One of the quickest ways of increasing or strengthening your vocabulary is reading. Any word you come across–look it up! I know, I know. Very rudimentary, extremely low tech, but it works. That word, start to use in conversation. Know that it means, and write it down. The other way? Dictionary app.

The Dictionary App is on of the quickest ways to build your vocabulary! There is a option this app has where you can subscribe to The Word of The Day. Everyday, you can learn a new word, or even look up the etymology of words–especially helpful for expanding your vocabulary horizontally.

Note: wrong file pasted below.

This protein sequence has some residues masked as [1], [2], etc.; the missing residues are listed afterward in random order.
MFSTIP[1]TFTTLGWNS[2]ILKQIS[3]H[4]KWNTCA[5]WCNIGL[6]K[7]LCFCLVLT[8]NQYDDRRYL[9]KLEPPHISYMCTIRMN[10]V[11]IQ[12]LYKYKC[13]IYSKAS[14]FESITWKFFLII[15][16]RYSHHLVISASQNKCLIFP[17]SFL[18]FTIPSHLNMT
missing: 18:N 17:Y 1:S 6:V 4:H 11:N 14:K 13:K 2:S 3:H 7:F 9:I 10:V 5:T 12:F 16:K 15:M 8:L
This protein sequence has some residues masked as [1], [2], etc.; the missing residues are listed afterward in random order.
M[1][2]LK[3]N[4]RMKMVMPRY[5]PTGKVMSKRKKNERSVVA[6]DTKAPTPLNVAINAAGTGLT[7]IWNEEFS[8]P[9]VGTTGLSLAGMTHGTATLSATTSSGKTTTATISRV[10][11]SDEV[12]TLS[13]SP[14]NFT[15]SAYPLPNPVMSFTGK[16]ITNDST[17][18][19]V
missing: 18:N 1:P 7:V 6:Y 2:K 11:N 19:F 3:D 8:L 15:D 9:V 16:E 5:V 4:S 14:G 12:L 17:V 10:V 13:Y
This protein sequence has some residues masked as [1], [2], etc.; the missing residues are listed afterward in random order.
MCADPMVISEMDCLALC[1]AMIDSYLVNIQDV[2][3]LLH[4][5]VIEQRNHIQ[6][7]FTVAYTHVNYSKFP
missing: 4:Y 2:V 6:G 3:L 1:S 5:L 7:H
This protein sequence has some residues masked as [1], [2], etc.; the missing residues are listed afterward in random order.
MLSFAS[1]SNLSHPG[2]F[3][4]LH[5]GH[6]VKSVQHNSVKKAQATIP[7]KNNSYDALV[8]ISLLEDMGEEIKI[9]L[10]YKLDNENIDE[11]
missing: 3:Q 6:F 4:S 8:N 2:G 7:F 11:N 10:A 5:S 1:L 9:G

Case in point. Let’s take the word witch. The archaic word for witch is beldam. This word, beldam, is also a word for an old woman or a hag–hag is another word for witch. See how that works?

Good writers are good readers. Good writers have an arsenal of words to build words and create.

Don’t fear it–build it.

 

Happy Writing.

Remember The Why

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I won’t lie to you…writing is hard.

Writing can make you question your sanity, any talent and your grasp of any language!

However, I implore you to remember why you do what you do, and how well you do it. This is what I call, ‘The Why’.

Among all the noise, distractions and deterrents on the planet, only you know why it is you do what you do. Only you know why you write. Remember that, above all else, no matter how great or small the project, remember The Why. Moreover, remember your why.